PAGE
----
Advances in the Prevention and Control of HAIs
Screening for Surgical Site Infections by Applying Classification Trees to Electronic Data
Table of Contents
Michael A. Rubin, Makoto Jones, Jefrey L. Huntington, M. Josh Durfee, Susan L. Moore, James F. Lloyd, Christopher Nielson, Heather Gilmartin, R. Scott Evans, Walter L. Biffl, Lucy A. Savitz, Connie Savor Price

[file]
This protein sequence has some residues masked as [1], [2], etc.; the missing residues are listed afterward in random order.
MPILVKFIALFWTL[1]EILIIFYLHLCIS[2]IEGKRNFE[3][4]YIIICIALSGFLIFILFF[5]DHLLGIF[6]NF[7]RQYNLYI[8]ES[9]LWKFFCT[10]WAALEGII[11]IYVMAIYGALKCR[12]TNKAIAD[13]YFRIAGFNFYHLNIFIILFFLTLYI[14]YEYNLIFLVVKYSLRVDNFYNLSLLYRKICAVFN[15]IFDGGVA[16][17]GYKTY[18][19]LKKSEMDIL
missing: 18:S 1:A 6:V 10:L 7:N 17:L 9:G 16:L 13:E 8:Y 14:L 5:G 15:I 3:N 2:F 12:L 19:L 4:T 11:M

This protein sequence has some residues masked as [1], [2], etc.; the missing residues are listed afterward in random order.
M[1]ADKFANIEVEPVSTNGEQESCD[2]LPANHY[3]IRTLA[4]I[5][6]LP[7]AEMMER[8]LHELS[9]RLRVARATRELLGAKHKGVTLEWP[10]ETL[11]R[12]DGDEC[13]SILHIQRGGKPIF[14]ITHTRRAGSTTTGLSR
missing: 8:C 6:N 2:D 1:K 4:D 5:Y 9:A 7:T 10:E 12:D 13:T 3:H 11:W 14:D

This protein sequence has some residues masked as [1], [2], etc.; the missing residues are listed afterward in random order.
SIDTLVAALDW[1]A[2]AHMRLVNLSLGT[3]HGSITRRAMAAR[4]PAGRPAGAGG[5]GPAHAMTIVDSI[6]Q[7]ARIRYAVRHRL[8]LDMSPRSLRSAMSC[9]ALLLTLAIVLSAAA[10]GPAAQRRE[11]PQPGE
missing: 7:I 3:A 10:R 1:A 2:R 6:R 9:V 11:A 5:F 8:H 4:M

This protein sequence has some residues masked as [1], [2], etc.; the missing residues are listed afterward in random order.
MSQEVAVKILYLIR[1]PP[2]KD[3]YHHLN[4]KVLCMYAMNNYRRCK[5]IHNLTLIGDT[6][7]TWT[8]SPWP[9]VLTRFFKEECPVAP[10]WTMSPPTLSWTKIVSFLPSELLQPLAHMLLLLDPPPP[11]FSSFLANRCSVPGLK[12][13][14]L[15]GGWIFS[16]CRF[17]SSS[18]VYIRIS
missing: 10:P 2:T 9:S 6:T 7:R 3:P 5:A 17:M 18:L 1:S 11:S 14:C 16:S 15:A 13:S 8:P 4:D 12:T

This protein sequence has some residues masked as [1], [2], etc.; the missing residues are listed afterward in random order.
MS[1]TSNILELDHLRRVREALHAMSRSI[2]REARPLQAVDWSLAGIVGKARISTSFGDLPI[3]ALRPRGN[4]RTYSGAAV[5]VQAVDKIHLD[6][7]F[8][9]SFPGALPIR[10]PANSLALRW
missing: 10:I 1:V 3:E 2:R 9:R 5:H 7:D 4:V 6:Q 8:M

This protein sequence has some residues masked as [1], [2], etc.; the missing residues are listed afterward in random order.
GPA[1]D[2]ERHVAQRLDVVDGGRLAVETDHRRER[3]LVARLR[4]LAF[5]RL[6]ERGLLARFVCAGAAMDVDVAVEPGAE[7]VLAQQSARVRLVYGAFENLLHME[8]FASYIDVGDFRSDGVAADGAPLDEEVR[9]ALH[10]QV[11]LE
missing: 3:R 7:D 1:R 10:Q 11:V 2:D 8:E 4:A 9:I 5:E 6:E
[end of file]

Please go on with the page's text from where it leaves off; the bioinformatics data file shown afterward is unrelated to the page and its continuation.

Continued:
Automated systems for surgical site infection (SSI) surveillance have been developed and used, but they are rarely tested for generalizability. We sought to develop highly sensitive algorithms for detecting deep and organ-space SSI based on electronic data to flag charts for subsequent clinical review. We developed three electronic algorithms to detect deep and organ-space SSI after coronary artery bypass grafting, total hip and knee arthroplasties, and herniorrhaphies, using a sample of nationwide Veterans Affairs Surgical Quality Improvement Program (VASQIP) data. One algorithm was created using recursive partitioning, while the other two used simpler methods based on abnormal laboratory values or the presence of postoperative microbiology or antimicrobial data. The algorithms were tested against VASQIP data and then assessed for generalization using data from hospitals in three different, external (non-VA) health care systems. Although all three algorithms performed reasonably well at identifying deep and organ-space SSI in the VASQIP test dataset, the recursive partitioning algorithm showed a lower sensitivity than expected. Performance worsened considerably when tested against data from the outside hospital systems, suggesting that the recursive partitioning algorithm was overfit (i.e., did not generalize well to test data samples), despite 10-fold cross validation. The simpler algorithms were more robust, but performance was variable between facilities. The observed variation was primarily due to differences in the data collected and stored in each system. The development of generalizable algorithms to detect SSI using electronic data necessitates careful consideration of the data readily available at most health care systems.